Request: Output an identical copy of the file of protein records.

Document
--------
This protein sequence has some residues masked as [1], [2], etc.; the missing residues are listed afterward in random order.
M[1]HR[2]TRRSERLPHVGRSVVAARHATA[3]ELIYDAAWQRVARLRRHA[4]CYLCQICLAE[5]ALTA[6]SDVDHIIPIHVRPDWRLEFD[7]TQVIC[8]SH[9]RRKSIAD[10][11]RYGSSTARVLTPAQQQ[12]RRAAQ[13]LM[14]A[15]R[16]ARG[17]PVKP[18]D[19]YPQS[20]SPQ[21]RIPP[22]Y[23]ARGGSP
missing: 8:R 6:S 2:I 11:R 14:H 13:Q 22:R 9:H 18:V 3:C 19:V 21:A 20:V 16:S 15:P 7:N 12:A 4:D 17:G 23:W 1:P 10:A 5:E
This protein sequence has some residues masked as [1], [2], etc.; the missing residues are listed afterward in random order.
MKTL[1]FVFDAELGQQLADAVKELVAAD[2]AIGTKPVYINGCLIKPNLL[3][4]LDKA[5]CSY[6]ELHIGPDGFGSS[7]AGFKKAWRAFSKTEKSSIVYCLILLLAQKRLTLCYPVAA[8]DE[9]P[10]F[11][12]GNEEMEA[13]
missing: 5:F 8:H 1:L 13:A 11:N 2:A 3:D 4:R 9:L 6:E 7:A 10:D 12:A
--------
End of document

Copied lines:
This protein sequence has some residues masked as [1], [2], etc.; the missing residues are listed afterward in random order.
M[1]HR[2]TRRSERLPHVGRSVVAARHATA[3]ELIYDAAWQRVARLRRHA[4]CYLCQICLAE[5]ALTA[6]SDVDHIIPIHVRPDWRLEFD[7]TQVIC[8]SH[9]RRKSIAD[10][11]RYGSSTARVLTPAQQQ[12]RRAAQ[13]LM[14]A[15]R[16]ARG[17]PVKP[18]D[19]YPQS[20]SPQ[21]RIPP[22]Y[23]ARGGSP
missing: 8:R 6:S 2:I 11:R 14:H 13:Q 22:R 9:H 18:V 3:C 19:V 21:A 20:V 16:S 15:P 7:N 12:A 4:D 17:G 23:W 1:P 10:A 5:E
This protein sequence has some residues masked as [1], [2], etc.; the missing residues are listed afterward in random order.
MKTL[1]FVFDAELGQQLADAVKELVAAD[2]AIGTKPVYINGCLIKPNLL[3][4]LDKA[5]CSY[6]ELHIGPDGFGSS[7]AGFKKAWRAFSKTEKSSIVYCLILLLAQKRLTLCYPVAA[8]DE[9]P[10]F[11][12]GNEEMEA[13]
missing: 5:F 8:H 1:L 13:A 11:N 2:A 3:D 4:R 9:L 6:E 7:A 10:D 12:A